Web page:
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American Universities and the Birth of Modern Mormonism, 1867-1940 $
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Thomas W. Simpson

Print publication date: 2016

Print ISBN-13: 9781469628639

Published to North Carolina Scholarship Online: January 2017

DOI: 10.5149/northcarolina/9781469628639.001.0001

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Brigham Young’s Romance with American Higher Education, 1867–1877

Brigham Young’s Romance with American Higher Education, 1867–1877

(p.11) 1 Brigham Young’s Romance with American Higher Education, 1867–1877
American Universities and the Birth of Modern Mormonism, 1867-1940 

Thomas W. Simpson

University of North Carolina Press

In the late 1860s, Mormons began knocking at the doors of American colleges and universities. Reversing the course of the westward-bound pioneer ancestors, these academic emigrants sought to retrieve what their forerunners had left behind, by force or by choice: their access to higher education. In the earliest cases, church leaders like Brigham Young sent the students as missionaries, but not to proselytize. Rather, they tapped these women and men for specialized training in professions ranging from law, medicine, and engineering to education. Mormons saw education in "Gentile" universities as a means to realize a corporate hope: a kingdom of God in the Mountain West. The goal was, in the words fo Brigham Young, to gather the world's knowledge to Zion, to help build the perfect society in the "latter days" before God's millennial reign. Unwittingly, church leaders had helped set the stage for American universities to become sites of a profound transformation of Mormon consciousness and identity.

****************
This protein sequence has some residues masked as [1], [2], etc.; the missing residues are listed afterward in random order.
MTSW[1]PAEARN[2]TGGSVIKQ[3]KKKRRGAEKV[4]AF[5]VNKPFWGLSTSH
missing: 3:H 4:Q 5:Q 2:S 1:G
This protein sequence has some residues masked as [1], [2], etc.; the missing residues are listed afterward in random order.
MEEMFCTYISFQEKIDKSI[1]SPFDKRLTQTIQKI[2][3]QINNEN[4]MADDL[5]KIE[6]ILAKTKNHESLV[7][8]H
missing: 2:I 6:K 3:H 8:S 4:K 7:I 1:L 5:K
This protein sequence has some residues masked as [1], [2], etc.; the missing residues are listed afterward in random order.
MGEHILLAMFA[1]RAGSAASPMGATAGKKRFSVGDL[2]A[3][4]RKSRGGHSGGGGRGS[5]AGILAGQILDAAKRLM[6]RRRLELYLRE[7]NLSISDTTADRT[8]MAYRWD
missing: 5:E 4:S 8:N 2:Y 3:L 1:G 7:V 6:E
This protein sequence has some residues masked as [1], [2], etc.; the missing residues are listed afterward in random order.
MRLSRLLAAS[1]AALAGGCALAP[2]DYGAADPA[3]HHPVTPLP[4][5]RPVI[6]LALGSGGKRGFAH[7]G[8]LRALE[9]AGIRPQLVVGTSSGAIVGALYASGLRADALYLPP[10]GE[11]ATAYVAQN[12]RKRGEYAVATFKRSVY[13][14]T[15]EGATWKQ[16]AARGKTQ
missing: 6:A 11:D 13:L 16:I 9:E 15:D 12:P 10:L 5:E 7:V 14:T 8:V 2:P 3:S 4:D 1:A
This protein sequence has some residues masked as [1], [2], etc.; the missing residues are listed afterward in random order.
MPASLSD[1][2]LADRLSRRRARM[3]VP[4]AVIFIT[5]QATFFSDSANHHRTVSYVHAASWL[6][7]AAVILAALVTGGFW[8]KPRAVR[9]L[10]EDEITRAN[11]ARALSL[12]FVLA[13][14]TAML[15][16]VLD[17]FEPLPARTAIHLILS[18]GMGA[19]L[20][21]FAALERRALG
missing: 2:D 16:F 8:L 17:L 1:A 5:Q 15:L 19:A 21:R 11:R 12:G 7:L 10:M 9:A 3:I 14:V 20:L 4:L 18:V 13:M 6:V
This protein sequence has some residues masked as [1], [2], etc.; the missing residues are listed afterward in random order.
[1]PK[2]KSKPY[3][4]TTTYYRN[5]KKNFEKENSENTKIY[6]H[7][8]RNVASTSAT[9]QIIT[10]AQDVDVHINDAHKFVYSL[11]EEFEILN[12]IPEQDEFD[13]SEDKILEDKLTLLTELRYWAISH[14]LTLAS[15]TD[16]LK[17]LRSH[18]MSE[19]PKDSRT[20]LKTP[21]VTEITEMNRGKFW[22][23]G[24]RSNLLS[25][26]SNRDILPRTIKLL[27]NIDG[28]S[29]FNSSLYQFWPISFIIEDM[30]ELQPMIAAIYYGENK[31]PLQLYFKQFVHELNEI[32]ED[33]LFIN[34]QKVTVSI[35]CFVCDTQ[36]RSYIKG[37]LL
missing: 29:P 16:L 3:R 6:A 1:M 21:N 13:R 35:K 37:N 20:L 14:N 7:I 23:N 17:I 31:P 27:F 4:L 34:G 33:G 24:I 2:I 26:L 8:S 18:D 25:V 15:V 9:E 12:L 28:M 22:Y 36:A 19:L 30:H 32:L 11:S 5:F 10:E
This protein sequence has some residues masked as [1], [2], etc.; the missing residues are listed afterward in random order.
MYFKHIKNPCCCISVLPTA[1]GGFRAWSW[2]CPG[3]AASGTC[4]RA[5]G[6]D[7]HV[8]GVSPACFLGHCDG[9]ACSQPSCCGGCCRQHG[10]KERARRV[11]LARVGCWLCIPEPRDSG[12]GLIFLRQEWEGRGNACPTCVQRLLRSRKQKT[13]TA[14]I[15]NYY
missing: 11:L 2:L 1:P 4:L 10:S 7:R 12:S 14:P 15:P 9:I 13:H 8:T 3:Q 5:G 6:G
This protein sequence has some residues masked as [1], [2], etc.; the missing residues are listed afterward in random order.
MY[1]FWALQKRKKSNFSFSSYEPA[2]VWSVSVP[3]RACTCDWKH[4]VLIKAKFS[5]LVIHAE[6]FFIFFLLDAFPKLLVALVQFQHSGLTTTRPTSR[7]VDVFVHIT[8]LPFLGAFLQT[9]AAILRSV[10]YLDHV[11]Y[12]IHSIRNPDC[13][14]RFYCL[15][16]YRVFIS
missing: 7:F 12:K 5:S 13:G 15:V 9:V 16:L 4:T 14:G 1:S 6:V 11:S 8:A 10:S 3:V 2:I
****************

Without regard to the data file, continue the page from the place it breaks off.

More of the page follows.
Keywords:   Mormonism, Mormon History, Brigham Young, Polygamy, Higher Education, University of Michigan, Medicine, Law, Engineering, Nation-Building

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